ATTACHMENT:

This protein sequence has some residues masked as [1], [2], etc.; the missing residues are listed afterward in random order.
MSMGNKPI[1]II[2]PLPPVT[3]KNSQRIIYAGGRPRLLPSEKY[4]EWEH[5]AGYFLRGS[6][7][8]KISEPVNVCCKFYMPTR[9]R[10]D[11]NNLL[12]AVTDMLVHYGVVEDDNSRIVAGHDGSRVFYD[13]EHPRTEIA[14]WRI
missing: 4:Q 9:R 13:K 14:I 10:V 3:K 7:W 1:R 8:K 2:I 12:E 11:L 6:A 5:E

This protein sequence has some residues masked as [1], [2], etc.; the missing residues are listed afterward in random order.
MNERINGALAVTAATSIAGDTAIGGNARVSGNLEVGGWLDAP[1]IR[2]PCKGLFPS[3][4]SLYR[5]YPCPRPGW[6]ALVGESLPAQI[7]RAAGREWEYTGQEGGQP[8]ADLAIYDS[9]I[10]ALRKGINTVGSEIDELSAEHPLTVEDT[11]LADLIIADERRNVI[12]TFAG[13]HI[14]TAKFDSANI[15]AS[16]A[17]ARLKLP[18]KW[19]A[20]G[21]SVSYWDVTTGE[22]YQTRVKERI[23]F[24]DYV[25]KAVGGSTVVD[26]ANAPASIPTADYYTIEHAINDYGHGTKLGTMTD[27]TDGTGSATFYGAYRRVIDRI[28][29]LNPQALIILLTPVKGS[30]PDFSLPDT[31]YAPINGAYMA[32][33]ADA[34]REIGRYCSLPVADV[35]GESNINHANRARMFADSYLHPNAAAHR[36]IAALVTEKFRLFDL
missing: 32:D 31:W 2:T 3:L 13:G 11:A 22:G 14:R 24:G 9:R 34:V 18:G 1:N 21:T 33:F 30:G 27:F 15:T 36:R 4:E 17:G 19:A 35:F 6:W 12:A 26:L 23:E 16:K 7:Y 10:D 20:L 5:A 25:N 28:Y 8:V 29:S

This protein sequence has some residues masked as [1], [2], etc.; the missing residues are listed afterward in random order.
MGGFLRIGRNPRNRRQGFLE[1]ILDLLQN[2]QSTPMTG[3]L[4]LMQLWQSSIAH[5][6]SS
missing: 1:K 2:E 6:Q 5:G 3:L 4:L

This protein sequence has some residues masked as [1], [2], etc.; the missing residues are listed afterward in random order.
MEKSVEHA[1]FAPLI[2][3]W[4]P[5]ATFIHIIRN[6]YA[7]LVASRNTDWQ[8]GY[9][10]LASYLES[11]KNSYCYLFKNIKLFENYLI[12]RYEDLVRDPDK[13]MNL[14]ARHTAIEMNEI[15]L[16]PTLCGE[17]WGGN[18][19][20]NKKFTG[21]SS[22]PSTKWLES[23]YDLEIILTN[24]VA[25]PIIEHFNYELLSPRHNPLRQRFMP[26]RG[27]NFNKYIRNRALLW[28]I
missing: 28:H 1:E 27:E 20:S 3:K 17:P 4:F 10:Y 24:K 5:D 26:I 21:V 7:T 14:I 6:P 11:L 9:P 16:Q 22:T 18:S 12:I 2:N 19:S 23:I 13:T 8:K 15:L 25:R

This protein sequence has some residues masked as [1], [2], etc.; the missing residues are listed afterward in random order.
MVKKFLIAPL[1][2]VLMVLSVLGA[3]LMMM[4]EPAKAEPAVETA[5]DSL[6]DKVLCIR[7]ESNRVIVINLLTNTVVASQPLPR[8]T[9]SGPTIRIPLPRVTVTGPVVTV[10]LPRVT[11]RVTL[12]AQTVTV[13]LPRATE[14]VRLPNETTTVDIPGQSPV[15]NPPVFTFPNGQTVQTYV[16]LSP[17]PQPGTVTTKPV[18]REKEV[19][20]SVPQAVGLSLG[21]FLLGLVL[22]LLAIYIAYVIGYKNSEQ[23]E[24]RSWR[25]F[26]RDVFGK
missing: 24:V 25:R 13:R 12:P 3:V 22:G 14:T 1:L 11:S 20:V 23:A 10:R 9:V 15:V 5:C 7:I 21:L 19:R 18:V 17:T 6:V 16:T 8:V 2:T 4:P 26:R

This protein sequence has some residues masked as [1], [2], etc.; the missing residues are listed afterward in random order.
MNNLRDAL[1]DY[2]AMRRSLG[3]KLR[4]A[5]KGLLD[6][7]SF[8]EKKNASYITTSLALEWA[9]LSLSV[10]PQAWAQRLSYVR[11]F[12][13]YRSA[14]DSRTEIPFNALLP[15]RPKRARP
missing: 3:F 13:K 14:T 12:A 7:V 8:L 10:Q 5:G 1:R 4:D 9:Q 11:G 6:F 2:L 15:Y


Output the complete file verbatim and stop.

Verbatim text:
This protein sequence has some residues masked as [1], [2], etc.; the missing residues are listed afterward in random order.
MSMGNKPI[1]II[2]PLPPVT[3]KNSQRIIYAGGRPRLLPSEKY[4]EWEH[5]AGYFLRGS[6][7][8]KISEPVNVCCKFYMPTR[9]R[10]D[11]NNLL[12]AVTDMLVHYGVVEDDNSRIVAGHDGSRVFYD[13]EHPRTEIA[14]WRI
missing: 4:Q 9:R 13:K 14:I 10:V 3:K 7:W 1:R 8:K 2:I 12:E 11:L 6:A 5:E

This protein sequence has some residues masked as [1], [2], etc.; the missing residues are listed afterward in random order.
MNERINGALAVTAATSIAGDTAIGGNARVSGNLEVGGWLDAP[1]IR[2]PCKGLFPS[3][4]SLYR[5]YPCPRPGW[6]ALVGESLPAQI[7]RAAGREWEYTGQEGGQP[8]ADLAIYDS[9]I[10]ALRKGINTVGSEIDELSAEHPLTVEDT[11]LADLIIADERRNVI[12]TFAG[13]HI[14]TAKFDSANI[15]AS[16]A[17]ARLKLP[18]KW[19]A[20]G[21]SVSYWDVTTGE[22]YQTRVKERI[23]F[24]DYV[25]KAVGGSTVVD[26]ANAPASIPTADYYTIEHAINDYGHGTKLGTMTD[27]TDGTGSATFYGAYRRVIDRI[28][29]LNPQALIILLTPVKGS[30]PDFSLPDT[31]YAPINGAYMA[32][33]ADA[34]REIGRYCSLPVADV[35]GESNINHANRARMFADSYLHPNAAAHR[36]IAALVTEKFRLFDL
missing: 32:D 31:W 2:T 3:L 13:G 11:A 22:G 14:R 24:G 9:R 34:V 18:G 1:N 21:T 33:F 30:G 27:F 15:T 36:R 4:E 17:G 19:A 35:F 6:W 12:A 26:L 23:E 16:K 7:Y 10:D 20:L 5:A 25:N 28:Y 8:V 29:S

This protein sequence has some residues masked as [1], [2], etc.; the missing residues are listed afterward in random order.
MGGFLRIGRNPRNRRQGFLE[1]ILDLLQN[2]QSTPMTG[3]L[4]LMQLWQSSIAH[5][6]SS
missing: 1:K 2:E 6:Q 5:G 3:L 4:L

This protein sequence has some residues masked as [1], [2], etc.; the missing residues are listed afterward in random order.
MEKSVEHA[1]FAPLI[2][3]W[4]P[5]ATFIHIIRN[6]YA[7]LVASRNTDWQ[8]GY[9][10]LASYLES[11]KNSYCYLFKNIKLFENYLI[12]RYEDLVRDPDK[13]MNL[14]ARHTAIEMNEI[15]L[16]PTLCGE[17]WGGN[18][19][20]NKKFTG[21]SS[22]PSTKWLES[23]YDLEIILTN[24]VA[25]PIIEHFNYELLSPRHNPLRQRFMP[26]RG[27]NFNKYIRNRALLW[28]I
missing: 28:H 1:E 27:E 20:S 3:K 17:P 4:F 10:Y 24:K 5:D 26:I 21:V 7:T 14:I 6:P 11:L 9:P 16:Q 22:T 18:S 12:I 2:N 19:S 23:I 13:T 8:K 15:L 25:R

This protein sequence has some residues masked as [1], [2], etc.; the missing residues are listed afterward in random order.
MVKKFLIAPL[1][2]VLMVLSVLGA[3]LMMM[4]EPAKAEPAVETA[5]DSL[6]DKVLCIR[7]ESNRVIVINLLTNTVVASQPLPR[8]T[9]SGPTIRIPLPRVTVTGPVVTV[10]LPRVT[11]RVTL[12]AQTVTV[13]LPRATE[14]VRLPNETTTVDIPGQSPV[15]NPPVFTFPNGQTVQTYV[16]LSP[17]PQPGTVTTKPV[18]REKEV[19][20]SVPQAVGLSLG[21]FLLGLVL[22]LLAIYIAYVIGYKNSEQ[23]E[24]RSWR[25]F[26]RDVFGK
missing: 24:V 25:R 13:R 12:P 3:V 22:G 14:T 1:L 11:S 20:V 23:A 10:R 9:V 15:V 5:C 7:I 21:L 19:R 18:V 17:T 6:V 16:T 8:V 2:T 4:P 26:R

This protein sequence has some residues masked as [1], [2], etc.; the missing residues are listed afterward in random order.
MNNLRDAL[1]DY[2]AMRRSLG[3]KLR[4]A[5]KGLLD[6][7]SF[8]EKKNASYITTSLALEWA[9]LSLSV[10]PQAWAQRLSYVR[11]F[12][13]YRSA[14]DSRTEIPFNALLP[15]RPKRARP
missing: 3:F 13:K 14:T 12:A 7:V 8:L 10:Q 5:G 1:R 4:D 9:Q 11:G 6:F 2:L 15:Y